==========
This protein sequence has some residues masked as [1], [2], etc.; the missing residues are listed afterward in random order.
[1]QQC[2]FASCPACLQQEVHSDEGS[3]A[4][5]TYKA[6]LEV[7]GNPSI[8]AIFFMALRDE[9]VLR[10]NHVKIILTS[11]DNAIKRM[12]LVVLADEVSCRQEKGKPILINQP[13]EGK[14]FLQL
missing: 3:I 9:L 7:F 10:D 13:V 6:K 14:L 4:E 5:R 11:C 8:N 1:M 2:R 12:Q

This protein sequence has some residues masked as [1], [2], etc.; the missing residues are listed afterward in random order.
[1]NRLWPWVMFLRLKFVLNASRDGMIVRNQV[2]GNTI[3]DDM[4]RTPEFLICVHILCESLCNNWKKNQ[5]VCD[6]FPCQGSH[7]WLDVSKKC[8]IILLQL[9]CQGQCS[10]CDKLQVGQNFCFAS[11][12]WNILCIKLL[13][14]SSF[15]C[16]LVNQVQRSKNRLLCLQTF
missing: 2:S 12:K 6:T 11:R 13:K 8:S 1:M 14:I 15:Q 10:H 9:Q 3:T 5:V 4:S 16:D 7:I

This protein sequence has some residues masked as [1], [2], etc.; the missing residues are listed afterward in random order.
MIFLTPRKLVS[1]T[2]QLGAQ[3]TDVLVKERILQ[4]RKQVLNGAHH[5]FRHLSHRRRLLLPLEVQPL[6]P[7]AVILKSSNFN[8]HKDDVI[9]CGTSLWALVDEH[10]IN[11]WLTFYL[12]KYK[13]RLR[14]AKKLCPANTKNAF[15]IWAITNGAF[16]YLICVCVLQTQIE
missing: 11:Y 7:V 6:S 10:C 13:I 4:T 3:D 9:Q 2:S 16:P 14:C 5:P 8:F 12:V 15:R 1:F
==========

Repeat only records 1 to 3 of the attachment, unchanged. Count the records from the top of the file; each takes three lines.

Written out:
This protein sequence has some residues masked as [1], [2], etc.; the missing residues are listed afterward in random order.
[1]QQC[2]FASCPACLQQEVHSDEGS[3]A[4][5]TYKA[6]LEV[7]GNPSI[8]AIFFMALRDE[9]VLR[10]NHVKIILTS[11]DNAIKRM[12]LVVLADEVSCRQEKGKPILINQP[13]EGK[14]FLQL
missing: 3:I 9:L 7:F 10:D 13:V 6:K 14:L 4:E 5:R 11:C 8:N 1:M 2:R 12:Q

This protein sequence has some residues masked as [1], [2], etc.; the missing residues are listed afterward in random order.
[1]NRLWPWVMFLRLKFVLNASRDGMIVRNQV[2]GNTI[3]DDM[4]RTPEFLICVHILCESLCNNWKKNQ[5]VCD[6]FPCQGSH[7]WLDVSKKC[8]IILLQL[9]CQGQCS[10]CDKLQVGQNFCFAS[11][12]WNILCIKLL[13][14]SSF[15]C[16]LVNQVQRSKNRLLCLQTF
missing: 2:S 12:K 6:T 11:R 13:K 8:S 1:M 14:I 15:Q 10:H 9:Q 3:T 5:V 4:S 16:D 7:I

This protein sequence has some residues masked as [1], [2], etc.; the missing residues are listed afterward in random order.
MIFLTPRKLVS[1]T[2]QLGAQ[3]TDVLVKERILQ[4]RKQVLNGAHH[5]FRHLSHRRRLLLPLEVQPL[6]P[7]AVILKSSNFN[8]HKDDVI[9]CGTSLWALVDEH[10]IN[11]WLTFYL[12]KYK[13]RLR[14]AKKLCPANTKNAF[15]IWAITNGAF[16]YLICVCVLQTQIE
missing: 11:Y 7:V 6:S 10:C 13:I 4:T 3:D 9:Q 2:S 16:P 14:C 5:P 8:F 12:V 15:R 1:F